Dialectical Insurgency

As anyone who has been reading this blog for any length of time knows, brevity is not one of my virtues. I’m quite pleased with the whole project of Deontologistics, and still plan to continue posting the sorts of long pieces that it’s known for (albeit less frequently than I used to). However, I’ve come to realise the benefit of having a space to express thoughts that are too long for twitter (@deontologistics) but too short or ill-formed for me to be comfortable posting them here. At the same time, although I have occasionally touched on topics that extend beyond pure philosophy, this blog is very much a philosophy blog, and I’m reluctant to use it to take positions on questions of politics, art, and other issues.

For these reasons, I’ve opened up a new tumblr blog, Dialectical Insurgency, with the aim of encouraging myself to share (and thus formulate) shorter and more in-progress ideas on a variety of topics.  I’ve just put up some thoughts on cognitive economics and stress that’ve been floating around in my brain for a while now. I hope some of you might find it interesting.

Published by


Appropriate descriptors: (neo)rationalist, left-accelerationist, socratic wanderer, heretical Platonist, computational Kantian, minimalist-Hegelian, heterodox Foucauldian, dialectical insurgent, conceptual mercenary, philosopher of fortune.

5 thoughts on “Dialectical Insurgency”

  1. Those are some really interesting ideas Pete. I take it you’re familiar with Bert Dreyfus’ suggestion that understanding the world in terms of resources is the ‘postmodern’ understanding of being – and with that, the superego injunction becomes maximization of our possibilities. (HAL from 2001: “I am completely operational, and all my circuits are functioning perfectly. I am putting myself to the fullest possible use, which is all I think that any conscious entity can ever hope to do”).

    The distinction between cognitive and non-cognitive resources – but
    it’s also *strange* to those with modern sensibilities – you’re running together affects and background enabling conditions. And you’re selling this non-cognitive matter as stuff we can HEAR – SENSIBLE matter – I love it! The rider I suspect is that the matter also contains INTELLIGIBLE differences. Latour’s Modes of Existence project, and Merleau-Ponty’s distinction between the visible and the invisible, are coming for the materialists ;).

    Unlike your other more philosophical work, this stuff will be straightforwardly intelligible to non-philosophers. There’s also philosophical work that backs it up – Stanley and Williamson’s analysis of know-how as propositional knowledge allows us to bring practical knowledge (skill) into formalist cog-sci, so this stuff should definitely have some force.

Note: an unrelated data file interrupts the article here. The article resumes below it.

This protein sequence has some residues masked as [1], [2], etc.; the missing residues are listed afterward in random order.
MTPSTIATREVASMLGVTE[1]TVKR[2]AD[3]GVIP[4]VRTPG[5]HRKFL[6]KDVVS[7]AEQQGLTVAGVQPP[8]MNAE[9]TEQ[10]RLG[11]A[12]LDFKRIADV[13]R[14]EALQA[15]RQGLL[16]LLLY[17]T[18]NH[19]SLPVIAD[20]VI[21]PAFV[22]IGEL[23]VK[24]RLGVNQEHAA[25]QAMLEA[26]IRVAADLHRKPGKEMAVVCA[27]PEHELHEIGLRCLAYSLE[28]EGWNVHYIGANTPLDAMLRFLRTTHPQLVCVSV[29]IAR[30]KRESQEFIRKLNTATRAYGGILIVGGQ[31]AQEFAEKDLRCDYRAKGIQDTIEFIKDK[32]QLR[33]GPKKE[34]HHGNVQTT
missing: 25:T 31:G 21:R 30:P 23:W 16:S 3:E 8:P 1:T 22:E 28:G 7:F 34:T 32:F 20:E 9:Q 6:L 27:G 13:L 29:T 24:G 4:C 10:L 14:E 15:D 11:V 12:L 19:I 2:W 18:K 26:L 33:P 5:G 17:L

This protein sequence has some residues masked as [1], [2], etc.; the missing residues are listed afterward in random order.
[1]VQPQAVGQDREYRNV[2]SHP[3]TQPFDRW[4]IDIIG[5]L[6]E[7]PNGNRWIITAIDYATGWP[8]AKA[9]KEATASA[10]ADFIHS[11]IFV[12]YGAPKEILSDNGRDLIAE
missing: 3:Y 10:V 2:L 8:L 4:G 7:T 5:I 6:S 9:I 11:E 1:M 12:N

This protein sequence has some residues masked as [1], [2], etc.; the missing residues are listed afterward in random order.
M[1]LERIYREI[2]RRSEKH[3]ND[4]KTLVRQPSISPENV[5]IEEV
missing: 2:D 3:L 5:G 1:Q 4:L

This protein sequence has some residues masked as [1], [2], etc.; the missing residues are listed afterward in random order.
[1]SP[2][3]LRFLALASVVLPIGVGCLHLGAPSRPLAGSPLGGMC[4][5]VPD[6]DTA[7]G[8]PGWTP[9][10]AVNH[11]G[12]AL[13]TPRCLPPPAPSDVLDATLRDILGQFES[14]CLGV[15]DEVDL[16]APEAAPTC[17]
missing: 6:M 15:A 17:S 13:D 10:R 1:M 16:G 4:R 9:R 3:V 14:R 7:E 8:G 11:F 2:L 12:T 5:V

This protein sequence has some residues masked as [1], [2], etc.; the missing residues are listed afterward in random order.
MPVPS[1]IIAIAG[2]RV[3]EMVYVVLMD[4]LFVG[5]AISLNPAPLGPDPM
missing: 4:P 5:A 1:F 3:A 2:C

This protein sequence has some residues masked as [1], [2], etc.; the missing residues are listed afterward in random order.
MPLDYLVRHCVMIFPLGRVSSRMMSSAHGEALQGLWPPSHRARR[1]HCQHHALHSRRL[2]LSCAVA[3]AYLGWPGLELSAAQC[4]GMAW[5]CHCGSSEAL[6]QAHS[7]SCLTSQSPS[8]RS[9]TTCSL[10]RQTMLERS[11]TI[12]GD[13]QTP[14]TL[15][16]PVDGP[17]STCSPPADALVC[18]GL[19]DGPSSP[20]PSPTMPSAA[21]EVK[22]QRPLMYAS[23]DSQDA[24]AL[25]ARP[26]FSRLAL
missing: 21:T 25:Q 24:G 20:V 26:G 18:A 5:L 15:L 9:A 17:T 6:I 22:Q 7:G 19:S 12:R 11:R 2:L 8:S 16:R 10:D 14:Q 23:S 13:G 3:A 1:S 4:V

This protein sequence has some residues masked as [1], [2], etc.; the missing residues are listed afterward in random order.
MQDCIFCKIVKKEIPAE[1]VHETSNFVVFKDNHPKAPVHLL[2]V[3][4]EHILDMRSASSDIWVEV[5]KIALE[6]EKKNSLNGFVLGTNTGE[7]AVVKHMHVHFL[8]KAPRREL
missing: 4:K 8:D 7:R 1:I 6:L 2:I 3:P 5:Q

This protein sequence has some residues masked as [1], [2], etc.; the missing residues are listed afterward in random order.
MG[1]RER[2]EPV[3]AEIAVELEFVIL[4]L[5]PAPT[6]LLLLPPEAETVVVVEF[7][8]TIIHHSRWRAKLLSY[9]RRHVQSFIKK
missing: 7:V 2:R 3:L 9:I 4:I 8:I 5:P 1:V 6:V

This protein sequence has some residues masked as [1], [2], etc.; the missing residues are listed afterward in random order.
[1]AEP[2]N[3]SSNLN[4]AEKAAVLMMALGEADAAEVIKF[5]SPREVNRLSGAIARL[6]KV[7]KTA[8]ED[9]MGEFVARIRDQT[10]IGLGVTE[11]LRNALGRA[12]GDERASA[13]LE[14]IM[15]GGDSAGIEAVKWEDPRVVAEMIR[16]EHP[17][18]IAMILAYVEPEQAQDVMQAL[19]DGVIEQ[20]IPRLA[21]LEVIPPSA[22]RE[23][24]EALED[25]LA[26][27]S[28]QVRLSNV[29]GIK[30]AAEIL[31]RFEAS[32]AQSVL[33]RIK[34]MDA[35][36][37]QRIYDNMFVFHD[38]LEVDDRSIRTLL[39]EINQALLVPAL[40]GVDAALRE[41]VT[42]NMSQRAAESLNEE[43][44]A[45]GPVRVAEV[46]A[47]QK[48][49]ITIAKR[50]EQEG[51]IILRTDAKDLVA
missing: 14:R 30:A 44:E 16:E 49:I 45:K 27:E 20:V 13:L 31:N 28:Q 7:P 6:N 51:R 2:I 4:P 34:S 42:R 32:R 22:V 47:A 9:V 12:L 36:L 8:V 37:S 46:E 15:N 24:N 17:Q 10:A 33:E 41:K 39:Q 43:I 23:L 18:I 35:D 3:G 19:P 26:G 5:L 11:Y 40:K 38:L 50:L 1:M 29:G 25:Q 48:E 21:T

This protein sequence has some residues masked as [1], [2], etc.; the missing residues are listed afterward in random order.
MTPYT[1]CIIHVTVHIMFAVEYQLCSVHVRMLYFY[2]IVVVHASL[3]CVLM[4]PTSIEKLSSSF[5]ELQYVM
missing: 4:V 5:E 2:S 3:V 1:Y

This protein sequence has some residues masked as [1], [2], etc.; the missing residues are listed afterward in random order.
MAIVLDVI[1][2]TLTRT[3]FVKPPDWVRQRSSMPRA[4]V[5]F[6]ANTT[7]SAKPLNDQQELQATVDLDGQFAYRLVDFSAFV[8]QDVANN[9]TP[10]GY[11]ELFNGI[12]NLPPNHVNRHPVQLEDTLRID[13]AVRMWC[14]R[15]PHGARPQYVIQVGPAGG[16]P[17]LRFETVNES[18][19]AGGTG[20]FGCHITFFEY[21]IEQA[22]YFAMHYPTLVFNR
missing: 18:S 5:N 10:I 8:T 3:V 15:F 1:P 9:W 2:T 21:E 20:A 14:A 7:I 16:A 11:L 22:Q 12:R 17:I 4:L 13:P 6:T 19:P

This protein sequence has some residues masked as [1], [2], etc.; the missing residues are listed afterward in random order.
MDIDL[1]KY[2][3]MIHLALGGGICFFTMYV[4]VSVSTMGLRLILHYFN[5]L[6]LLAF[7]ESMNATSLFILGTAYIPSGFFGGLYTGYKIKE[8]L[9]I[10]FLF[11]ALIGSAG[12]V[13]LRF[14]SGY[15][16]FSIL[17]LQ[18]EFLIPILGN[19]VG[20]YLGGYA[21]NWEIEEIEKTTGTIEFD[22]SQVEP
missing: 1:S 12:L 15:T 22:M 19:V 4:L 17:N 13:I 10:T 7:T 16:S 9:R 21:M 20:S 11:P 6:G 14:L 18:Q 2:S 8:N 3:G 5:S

But, your aesthetic decisions, Pete, are likely to dissuade people from reading it – “Dialectical Insurgency” a sexy title isn’t. Cognitive economics sounds to me like a good way of steering management culture away from neoliberal stupidity – there are clear ethical demands that follow from making explicit the cog/non-cog elements of the social world, it’s not a radicalism of any kind. The division of labour can’t be thought of as between theory and practice any longer, rather as between thinking and doing.

    A question – how do you think that putting cognitive-economic ideas into practice would actually affect stress? You’re proposing a functional theory of stress, but it seems to me that some of the elements of cognitive resources are products of the human situation – the metaphysical nature of time is massively controversial, attentional capacities depend upon embodiment. It seems to me that that giving people more theoretical control over their ‘attention’, particularly the kinds of individuals who are high up in management (lacking in empathy), could be harmful, even politically dangerous.

  2. I was recommended this blog by my cousin. I am no longer certain whether this post is written by him
    as nobody else understand such particular about my difficulty.
    You’re wonderful! Thank you!

  3. Greetings! I’ve been following your site for a long time
    now and finally got the courage to go ahead and give you a shout out
    from Porter Tx! Just wanted to say keep up the excellent work!

  4. I was recommended this web site by way of my cousin. I’m now not sure whether or not this
    publish is written through him as nobody else recognize such designated approximately my difficulty.
    You are amazing! Thank you!

  5. “) Contact the Prometric Candidate Services Call Center at 800-696-2722 or Prometric. Those are some of the important characteristics that you want to look for as you’re searching for a CPA. A CPA must complete a certain amount of CPE (Continuing Professional Education) units each year.

Leave a Reply

Fill in your details below or click an icon to log in:

WordPress.com Logo

You are commenting using your WordPress.com account. Log Out /  Change )

Twitter picture

You are commenting using your Twitter account. Log Out /  Change )

Facebook photo

You are commenting using your Facebook account. Log Out /  Change )

Connecting to %s